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Florida Banking Law Blog Legal developments impacting banking, finance and loan enforcement in Florida


Posted in Foreclosure

Just when you thought it was safe to bring a foreclosure lawsuit, a recent Second District Court of Appeal opinion illustrates the harsh result of lack of standing. As you recall from prior blog articles, “standing” refers to a party’s legal right to maintain a lawsuit. In the context of mortgage foreclosures, a lender’s standing can be derived from possessing the original promissory note secured by the subject mortgage. Several recent Florida cases have further held that the lender must be the note holder prior to filing the foreclosure lawsuit and that lack of standing cannot be remedied after the lawsuit is commenced. The typical result of lack of standing is the dismissal of the foreclosure action, leaving the lender to satisfy the standing requirements while frequently facing statute of limitations issues.

In Creadon v. U.S. Bank N.A., the Court considered a case that was filed by the first assignee of the original lender. The case proceeded for some time, during which time the plaintiff had filed the original promissory note with the trial court. Nearly two years after the case was filed, the note and mortgage were apparently assigned to U.S. Bank who was then substituted as plaintiff in the case and quickly prevailed on the foreclosure action after a bench trial. Standing was an issue on appeal and the Second DCA ruled that U.S. Bank had sought to prove standing by claiming it was the holder of the original note. However, since the original note was in the trial court’s possession, U.S. Bank could not have been in possession of the note and therefore did not prove standing. The trial court was reversed and the case directed to be dismissed. A harsh result indeed!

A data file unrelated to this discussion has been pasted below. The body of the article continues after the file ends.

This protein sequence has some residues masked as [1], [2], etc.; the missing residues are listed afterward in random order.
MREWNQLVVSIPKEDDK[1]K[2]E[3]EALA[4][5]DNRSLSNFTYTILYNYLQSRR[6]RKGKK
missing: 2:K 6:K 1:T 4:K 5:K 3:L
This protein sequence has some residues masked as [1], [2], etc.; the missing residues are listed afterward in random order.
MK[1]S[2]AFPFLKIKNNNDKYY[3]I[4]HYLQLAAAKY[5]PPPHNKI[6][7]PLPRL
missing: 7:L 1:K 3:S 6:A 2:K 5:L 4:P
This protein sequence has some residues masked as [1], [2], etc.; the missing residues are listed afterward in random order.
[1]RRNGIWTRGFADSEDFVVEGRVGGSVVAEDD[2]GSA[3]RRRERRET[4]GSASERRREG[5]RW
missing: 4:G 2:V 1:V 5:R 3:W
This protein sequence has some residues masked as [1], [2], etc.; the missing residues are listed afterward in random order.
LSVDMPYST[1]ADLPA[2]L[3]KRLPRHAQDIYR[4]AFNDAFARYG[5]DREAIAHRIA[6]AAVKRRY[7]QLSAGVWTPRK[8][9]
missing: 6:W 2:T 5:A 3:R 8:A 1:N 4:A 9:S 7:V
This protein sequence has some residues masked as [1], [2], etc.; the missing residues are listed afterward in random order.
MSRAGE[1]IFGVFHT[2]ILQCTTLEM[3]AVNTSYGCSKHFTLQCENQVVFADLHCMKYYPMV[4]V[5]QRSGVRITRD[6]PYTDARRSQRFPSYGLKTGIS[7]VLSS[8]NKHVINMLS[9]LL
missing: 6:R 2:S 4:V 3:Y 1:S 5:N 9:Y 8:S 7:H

The takeaway is that, when claiming standing as the holder of the note, there is no substitute for possession of the original promissory note. As well, standing needs to be evaluated after each transfer of the instrument in question. In this case, the original plaintiff had standing but the issue arose again when U.S. Bank acquired the note and mortgage and was substituted into the case as the new plaintiff. The best practice would have been for the original plaintiff to recover possession of the original note from the trial court, assign the note and mortgage to U.S. Bank, deliver possession of the original note to U.S. Bank along with the assignment, and thereafter file a motion to substitute U.S. Bank as a plaintiff in the case. Lesson learned!